Used book conditions

“Oh my goodness, my book is yellow! What’s that all about?!”

Calm down, don’t worry. Your book hasn’t been stuck in somebody’s dirty attic for centuries (probably), it’s not unhygienic or diseased and it still works. Phew.

Like anything else, as books age, they change; how they’re stored has a big effect on the way this goes. Sunlight and even fluorescent light changes paper, making it yellow,

Lignin, a sort of glue that holds the fibres together in the wood made to use paper, is susceptible to oxidation – light changes its composition, making it appear more yellow. And the chemical changes in the paper also give used books their enchanting smell: according to research in Compound Chemistry, benzaldehyde produces an almond scent, vanillin smells like vanilla, toluene and ethyl benzene produce sweet smells and 2-ethyl hexanol is flowery.

Of course, we think the ageing process gives pre-loved books their charm, their history and their very own stories. But you might not, which is why we’ve put together this handy guide explaining the terms booksellers use to describe the condition of used books. You’ll find one of these description codes next to each book listed in the shop.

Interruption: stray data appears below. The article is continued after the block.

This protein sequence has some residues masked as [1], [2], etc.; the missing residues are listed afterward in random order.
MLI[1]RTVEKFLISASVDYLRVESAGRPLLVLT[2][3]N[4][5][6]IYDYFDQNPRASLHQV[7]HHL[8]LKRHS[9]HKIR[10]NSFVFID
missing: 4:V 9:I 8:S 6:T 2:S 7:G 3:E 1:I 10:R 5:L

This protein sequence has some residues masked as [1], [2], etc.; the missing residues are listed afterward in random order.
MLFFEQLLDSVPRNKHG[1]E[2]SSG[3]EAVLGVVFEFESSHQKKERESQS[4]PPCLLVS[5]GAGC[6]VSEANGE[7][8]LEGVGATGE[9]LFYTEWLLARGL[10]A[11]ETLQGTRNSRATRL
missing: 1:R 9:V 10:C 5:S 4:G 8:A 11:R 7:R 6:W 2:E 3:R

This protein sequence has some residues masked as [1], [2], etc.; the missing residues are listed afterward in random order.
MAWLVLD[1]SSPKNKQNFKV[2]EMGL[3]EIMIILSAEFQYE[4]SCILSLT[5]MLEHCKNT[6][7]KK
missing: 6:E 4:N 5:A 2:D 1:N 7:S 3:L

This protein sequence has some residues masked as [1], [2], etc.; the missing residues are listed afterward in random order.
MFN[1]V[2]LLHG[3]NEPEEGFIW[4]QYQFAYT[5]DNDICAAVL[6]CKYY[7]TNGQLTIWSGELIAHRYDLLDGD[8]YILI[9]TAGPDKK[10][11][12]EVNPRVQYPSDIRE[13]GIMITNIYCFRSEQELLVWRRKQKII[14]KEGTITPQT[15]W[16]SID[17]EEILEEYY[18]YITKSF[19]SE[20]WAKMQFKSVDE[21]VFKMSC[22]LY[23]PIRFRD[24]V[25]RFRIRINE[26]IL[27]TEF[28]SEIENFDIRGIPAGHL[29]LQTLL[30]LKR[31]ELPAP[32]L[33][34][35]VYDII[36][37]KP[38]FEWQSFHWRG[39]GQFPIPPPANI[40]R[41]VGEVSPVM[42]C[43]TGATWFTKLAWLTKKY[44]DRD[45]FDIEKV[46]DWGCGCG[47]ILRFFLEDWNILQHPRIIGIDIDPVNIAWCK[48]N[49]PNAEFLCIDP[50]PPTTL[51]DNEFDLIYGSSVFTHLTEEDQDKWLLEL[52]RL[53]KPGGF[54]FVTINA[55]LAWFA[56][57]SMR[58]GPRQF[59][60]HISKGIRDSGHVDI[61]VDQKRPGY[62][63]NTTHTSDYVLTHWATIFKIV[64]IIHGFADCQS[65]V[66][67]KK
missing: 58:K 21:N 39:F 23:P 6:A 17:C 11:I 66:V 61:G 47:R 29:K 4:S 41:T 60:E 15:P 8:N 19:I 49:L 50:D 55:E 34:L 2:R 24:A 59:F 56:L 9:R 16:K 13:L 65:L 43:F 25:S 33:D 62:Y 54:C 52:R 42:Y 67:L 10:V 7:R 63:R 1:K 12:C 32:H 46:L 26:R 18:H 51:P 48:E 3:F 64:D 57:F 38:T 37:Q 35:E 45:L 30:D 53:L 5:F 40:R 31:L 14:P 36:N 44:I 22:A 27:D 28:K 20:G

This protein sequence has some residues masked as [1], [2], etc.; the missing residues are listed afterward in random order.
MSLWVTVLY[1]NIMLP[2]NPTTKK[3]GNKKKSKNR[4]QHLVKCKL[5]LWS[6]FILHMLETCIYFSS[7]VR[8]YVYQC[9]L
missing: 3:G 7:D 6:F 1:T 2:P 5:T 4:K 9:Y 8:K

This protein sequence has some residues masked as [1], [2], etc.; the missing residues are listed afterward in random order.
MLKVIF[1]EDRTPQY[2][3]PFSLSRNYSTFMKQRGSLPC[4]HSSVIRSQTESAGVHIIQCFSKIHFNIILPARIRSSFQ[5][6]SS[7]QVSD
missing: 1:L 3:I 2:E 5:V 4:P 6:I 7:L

As New (AN): It’s in perfect condition – perhaps it was an unwanted gift or lost in a warehouse for years, but stored well.

Fine (FN): Almost perfect, but it’s been opened, perhaps read, with no damage at all to the pages or cover.

Very good (VG): Small signs of wear – someone has enjoyed reading the book, but not damaged it.

Good (G): All the great writing’s there, but the book has been pretty well loved – a bit of wear and tear, but nothing missing.

Fair (F): The cover and title pages might be a bit worse for wear, but all the text pages are complete and it’s fine to read.

Poor (P): You might need to give this book a bit of TLC, as it’s been through a lot – it might be soiled, scuffed, stained or spotted, with loose pages or cover. But it’s still great to read.

Sunned (S) – Sitting in the sun can be lovely, but the UV takes its toll – sunned books are likely to have faded dust jackets or covers.